It seems fashionable these days for “legitimate” music artists to bash <insert country here> Idol and similar reality TV singing contests. Björn Ulvaeus from ABBA is the latest to make his thoughts known.
I guess I can see where the criticism comes from but it is quite a generalisation though. There are some artists who have used the Idol franchise and spun off a reasonable career even if the majority haven’t. Will Young from the UK has his fourth album coming out in September and Kelly Clarkson from the US is working on her fourth album too.
I think one of the problems is that people need to get it out of their head that it is a talent contest or a singing contest. It isn’t. I’ve always said that with Idol, they take these talented kids and beat the talent out of them.
Many of the Idol viewers are serial reality show watchers. They enjoy picking their favourites and cheering them on and even more, they enjoy picking their villians and booing them whether it’s Idol, Big Brother or whichever reality show it is. There’s nothing wrong with that of course. At the end of the day, it’s a TV show set up for that purpose.
The first clue to Idol not being a credible music contest is that the viewers vote for their favourites. Often this is not based on musical talent. Look how far Jason Castro got in American Idol. He had a couple of good moments throughout the series but clearly had a weak voice with lots of missed notes and pitch problems. What saved him was that viewers warmed to his personality and charming smile. A similar thing happened with Marty Simpson in the last Australian Idol. Viewers liked him as a person and got behind him even though he was clearly not suited to an Idol-type contest.
I realise that success in the music business has never been based on singing talent alone. The ability to interpret a song, own it and then sell it to an audience is just as, if not more, important. Image comes into this as well. But at the end of the day, you have to be able to sing as well.
Another problem is that viewers can vote as many times as they like. The TV show producers are happy with this since it generates a lot of income for them. But there is no way that this can be called a fair contest. In last year’s Australian Idol, there were people on the fan forums proudly boasting that they voted for Natalie 100 times a week (I dread to see their phone bill). Natalie ended up being the winner but quite probably because she got the most number of votes and not the most number of people supporting her. As it was, not many people went out and bought the single and the album. She became the first Australian Idol winner not to have a number 1 single and number 1 album. The album dropped out of the chart like a rock.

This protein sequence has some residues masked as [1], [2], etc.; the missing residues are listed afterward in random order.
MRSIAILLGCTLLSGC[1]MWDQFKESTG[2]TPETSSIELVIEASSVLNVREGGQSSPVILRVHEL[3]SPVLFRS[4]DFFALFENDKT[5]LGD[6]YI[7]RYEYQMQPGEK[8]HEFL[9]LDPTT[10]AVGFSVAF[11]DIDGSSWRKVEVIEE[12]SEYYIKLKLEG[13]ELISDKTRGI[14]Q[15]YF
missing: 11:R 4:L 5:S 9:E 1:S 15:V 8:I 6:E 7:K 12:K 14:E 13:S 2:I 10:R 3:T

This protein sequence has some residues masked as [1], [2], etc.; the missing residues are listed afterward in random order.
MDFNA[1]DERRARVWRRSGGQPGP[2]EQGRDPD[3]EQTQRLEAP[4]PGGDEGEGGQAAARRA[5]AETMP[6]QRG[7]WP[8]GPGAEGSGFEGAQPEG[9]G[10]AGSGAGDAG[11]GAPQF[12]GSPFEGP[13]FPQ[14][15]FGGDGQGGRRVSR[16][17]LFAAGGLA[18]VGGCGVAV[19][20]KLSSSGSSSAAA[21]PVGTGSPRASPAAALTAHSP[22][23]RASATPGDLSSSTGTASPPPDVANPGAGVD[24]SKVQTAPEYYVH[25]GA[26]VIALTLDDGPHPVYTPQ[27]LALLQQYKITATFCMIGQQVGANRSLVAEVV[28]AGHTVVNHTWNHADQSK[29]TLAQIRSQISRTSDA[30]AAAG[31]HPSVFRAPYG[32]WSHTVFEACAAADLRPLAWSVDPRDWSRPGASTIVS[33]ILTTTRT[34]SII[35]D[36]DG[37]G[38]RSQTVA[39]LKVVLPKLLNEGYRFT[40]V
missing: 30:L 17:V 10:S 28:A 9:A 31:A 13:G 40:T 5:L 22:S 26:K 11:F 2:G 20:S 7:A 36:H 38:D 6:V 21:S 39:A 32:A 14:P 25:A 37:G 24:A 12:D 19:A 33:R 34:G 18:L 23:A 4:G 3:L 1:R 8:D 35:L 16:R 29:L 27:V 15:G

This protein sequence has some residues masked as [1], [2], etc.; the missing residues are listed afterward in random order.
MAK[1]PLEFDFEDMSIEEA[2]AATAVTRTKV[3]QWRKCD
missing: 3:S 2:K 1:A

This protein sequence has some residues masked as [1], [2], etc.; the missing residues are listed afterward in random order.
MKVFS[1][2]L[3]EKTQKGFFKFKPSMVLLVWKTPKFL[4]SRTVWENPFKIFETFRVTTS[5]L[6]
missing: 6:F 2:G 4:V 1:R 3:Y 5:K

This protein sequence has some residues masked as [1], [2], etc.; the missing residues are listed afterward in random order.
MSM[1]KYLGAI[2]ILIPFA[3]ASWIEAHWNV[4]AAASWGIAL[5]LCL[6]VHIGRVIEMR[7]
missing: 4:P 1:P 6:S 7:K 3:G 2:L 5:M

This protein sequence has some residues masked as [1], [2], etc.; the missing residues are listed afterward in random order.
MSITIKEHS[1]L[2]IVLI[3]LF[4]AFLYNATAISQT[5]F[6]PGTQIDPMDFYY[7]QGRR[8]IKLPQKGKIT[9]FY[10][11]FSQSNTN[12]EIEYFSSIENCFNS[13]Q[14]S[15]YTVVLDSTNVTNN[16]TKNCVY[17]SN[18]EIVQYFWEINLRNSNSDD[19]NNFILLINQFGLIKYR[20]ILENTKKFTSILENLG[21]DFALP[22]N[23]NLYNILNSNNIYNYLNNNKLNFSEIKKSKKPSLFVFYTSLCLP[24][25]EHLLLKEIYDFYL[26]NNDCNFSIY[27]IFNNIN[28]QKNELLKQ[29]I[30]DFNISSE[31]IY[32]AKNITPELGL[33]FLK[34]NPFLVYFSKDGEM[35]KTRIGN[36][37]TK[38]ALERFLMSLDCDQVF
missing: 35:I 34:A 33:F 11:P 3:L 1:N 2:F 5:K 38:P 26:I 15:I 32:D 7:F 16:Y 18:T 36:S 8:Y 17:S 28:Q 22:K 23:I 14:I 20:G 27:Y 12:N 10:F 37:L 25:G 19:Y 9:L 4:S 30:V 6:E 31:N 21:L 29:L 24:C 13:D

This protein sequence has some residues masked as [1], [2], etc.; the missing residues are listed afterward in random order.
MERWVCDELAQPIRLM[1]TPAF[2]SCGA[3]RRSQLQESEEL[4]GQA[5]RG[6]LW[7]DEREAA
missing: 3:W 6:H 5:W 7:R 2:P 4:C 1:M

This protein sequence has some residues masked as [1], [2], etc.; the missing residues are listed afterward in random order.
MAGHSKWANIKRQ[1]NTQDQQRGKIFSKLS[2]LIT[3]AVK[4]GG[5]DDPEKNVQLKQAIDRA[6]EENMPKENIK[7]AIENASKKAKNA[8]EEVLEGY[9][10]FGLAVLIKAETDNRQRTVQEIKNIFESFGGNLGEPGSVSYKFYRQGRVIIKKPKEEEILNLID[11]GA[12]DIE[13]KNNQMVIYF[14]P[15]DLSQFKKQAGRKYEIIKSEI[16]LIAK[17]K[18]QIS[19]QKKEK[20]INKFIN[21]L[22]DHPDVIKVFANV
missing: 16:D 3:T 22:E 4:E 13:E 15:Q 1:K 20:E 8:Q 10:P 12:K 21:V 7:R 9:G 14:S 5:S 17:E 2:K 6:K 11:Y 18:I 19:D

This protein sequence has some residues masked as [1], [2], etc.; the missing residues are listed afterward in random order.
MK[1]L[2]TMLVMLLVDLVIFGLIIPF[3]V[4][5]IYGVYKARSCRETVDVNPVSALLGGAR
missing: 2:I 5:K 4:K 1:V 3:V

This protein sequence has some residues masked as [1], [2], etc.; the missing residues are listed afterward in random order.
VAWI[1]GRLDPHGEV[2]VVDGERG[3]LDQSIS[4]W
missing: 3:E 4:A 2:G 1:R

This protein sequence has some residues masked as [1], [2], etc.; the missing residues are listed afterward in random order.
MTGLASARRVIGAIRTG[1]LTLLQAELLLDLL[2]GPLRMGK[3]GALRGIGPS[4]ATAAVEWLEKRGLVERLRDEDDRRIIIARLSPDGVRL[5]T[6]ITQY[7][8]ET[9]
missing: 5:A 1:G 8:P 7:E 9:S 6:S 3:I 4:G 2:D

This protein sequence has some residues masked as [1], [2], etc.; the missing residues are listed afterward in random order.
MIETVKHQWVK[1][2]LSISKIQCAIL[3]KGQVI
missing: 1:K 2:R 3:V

I also have major issues with the format of the show. Contestants are forced to sing songs matching a particular theme or style, even if that is not their prefered style. Contestants who dare to be individual or different are criticised since Idol is all about conformity which ends up making it more of a glorified karaoke contest. The problem with a contestant being an individual is that while there may be many viewers who love that, there are also many viewers who hate it. It splits the voting. It is better to be bland and inoffensive. Look how quickly the talented Amanda Overmeyer got kicked out of American Idol. Carl Riseley may have attracted a lot of criticism in last year’s Australian Idol for sticking to his own big band style throughout the series but he did end up with a record contract and a successful album.
My favourite Idol contestant ever would have to be Bobby Flynn from the 2006 Australian series. A very unique talent with a solid music background. Viewers either loved him or hated him because it was very clear what sort of artist he would be. If he had been bland and strictly followed the show’s format, he may have lasted longer but it would have been harder to translate that into a record contract.
This isn’t a criticism of the Idol franchise, more of a reality check (excuse the pun). Idol is a TV show designed to entertain and involve a TV audience and it does that very successfully. However, it is not a music talent contest which will necessarily sell albums. Sure, there may be those who can launch a successful career but they are the exception, not the rule.